Recently in Carputer Category

I've taken the first step in cleaning up the cabling for my carputer with the installation of a Pacific Accessory Corporation AAC-NIS2 interface for Nissan/Infinity vehicles. My ride is a 2006 Sentra SE-R Spec V, and despite the fact that this vehicle isn't listed in their list of compatible models, the radio for the factory Rockford-Fosgate system had all the correct buttons, and supported a satellite radio, so I took a chance and it installed just fine.

This interface gives two RCA inputs direct to the rear of the radio, so no more AUX cable plugged into the front of the dash. The sound is a bit cleaner, frequency response seems a bit better, but overall volume is slightly lower; nothing that couldn't be compensated for.

Next step will be to run the cables for the VGA display down through the dash (instead of down the front), then tap some power for that and the new USB hub to replace the passive hub under my seat. Final phase will be to properly route all of the cabling from the trunk under the carpet, and come up with a better way to power the MacBook.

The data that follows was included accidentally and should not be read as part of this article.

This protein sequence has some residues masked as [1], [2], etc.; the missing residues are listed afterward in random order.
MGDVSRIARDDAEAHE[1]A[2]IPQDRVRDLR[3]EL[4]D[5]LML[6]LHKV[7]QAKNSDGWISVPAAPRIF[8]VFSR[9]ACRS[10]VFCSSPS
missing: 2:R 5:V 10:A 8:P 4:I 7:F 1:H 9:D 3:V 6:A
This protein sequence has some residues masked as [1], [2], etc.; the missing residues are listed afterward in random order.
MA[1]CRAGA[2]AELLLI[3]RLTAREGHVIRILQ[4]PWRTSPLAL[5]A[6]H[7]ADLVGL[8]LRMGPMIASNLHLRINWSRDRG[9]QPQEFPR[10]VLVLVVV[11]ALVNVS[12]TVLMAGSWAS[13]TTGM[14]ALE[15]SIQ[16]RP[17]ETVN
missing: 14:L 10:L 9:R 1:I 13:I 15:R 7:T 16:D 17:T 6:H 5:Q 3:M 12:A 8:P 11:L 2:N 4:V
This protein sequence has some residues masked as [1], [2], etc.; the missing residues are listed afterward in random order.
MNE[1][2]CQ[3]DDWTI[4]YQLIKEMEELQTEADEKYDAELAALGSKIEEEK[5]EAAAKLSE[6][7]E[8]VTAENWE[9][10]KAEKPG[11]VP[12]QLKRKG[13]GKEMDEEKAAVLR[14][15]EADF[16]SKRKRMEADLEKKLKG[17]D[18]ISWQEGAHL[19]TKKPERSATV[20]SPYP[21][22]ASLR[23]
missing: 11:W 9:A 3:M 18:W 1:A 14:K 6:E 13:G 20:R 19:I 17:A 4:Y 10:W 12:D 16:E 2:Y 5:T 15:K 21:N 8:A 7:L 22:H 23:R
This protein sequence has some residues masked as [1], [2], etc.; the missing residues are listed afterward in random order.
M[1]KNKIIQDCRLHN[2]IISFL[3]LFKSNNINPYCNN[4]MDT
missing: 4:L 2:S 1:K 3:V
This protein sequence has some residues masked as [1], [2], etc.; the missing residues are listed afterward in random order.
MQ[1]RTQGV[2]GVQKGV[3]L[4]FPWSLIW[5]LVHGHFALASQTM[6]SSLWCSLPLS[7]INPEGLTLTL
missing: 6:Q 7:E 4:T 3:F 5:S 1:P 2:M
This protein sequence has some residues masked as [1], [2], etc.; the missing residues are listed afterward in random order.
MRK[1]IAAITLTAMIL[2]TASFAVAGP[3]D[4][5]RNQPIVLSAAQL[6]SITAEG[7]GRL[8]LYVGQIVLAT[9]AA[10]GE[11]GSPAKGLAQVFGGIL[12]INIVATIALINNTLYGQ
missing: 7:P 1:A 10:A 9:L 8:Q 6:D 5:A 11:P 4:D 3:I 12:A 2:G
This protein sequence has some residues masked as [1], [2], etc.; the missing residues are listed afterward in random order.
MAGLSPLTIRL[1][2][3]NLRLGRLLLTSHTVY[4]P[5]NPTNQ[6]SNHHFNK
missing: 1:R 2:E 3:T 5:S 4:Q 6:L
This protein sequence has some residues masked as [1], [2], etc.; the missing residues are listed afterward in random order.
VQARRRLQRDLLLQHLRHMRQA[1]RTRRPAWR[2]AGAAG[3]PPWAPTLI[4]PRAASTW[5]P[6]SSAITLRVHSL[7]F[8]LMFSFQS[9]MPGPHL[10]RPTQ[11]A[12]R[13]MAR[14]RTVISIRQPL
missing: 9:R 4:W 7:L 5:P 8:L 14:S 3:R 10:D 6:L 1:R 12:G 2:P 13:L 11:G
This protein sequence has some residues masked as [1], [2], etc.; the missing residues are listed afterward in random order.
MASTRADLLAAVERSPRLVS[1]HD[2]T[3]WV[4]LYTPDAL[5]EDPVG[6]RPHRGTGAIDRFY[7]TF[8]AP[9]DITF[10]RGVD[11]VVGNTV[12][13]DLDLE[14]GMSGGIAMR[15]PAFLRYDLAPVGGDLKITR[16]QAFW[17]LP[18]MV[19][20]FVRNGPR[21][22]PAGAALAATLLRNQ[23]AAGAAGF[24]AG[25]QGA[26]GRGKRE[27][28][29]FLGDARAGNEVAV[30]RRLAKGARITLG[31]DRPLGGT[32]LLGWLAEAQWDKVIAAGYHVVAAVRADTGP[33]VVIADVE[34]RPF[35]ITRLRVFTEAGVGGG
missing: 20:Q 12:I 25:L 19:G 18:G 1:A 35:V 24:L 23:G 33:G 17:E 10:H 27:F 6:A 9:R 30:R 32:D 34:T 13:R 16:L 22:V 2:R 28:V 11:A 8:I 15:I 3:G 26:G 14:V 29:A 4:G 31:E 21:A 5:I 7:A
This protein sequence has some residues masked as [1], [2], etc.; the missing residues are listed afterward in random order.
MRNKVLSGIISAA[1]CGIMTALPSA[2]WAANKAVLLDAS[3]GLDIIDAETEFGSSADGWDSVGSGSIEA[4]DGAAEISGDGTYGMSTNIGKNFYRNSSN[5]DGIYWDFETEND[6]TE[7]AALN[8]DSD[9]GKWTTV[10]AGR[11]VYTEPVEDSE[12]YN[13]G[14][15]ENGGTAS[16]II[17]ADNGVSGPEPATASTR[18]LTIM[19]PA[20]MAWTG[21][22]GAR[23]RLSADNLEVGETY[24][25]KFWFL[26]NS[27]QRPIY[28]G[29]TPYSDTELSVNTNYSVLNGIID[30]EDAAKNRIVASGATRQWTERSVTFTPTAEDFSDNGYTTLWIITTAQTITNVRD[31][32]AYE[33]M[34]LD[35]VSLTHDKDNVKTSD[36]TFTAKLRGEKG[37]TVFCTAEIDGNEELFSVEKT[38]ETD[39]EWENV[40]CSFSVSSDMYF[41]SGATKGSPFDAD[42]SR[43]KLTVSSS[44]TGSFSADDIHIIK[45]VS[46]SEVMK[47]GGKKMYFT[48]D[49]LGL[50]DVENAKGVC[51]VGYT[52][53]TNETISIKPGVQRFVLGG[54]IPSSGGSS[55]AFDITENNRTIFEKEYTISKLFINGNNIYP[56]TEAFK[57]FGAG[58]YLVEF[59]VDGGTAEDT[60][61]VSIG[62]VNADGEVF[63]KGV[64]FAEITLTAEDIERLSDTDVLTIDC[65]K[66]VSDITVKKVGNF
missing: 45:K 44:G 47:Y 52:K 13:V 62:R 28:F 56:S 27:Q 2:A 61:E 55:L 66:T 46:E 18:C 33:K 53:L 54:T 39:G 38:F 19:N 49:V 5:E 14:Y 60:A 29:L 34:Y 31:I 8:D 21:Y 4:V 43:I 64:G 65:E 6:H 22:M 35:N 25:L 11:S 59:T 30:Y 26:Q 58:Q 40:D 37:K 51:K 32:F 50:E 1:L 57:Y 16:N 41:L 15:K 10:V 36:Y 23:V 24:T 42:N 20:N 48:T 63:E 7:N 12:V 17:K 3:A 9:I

In my prior posting, I set up a script to handle the syncing of my iTunes library between my home system and the carputer. The script works fine, but executing it via the Terminal is a pain. With OS X, it is possible to rename a shell script with an extension of .command, which will allow it to be double clickable in the Finder, but this unfortunately will cause Terminal to launch, show the output, and then leave the Terminal window open when the script finishes. There are a few hacks to get around this, but the most common solution I've found is to instead call the shell script via AppleScript. As usual, this has caused a few additional headaches...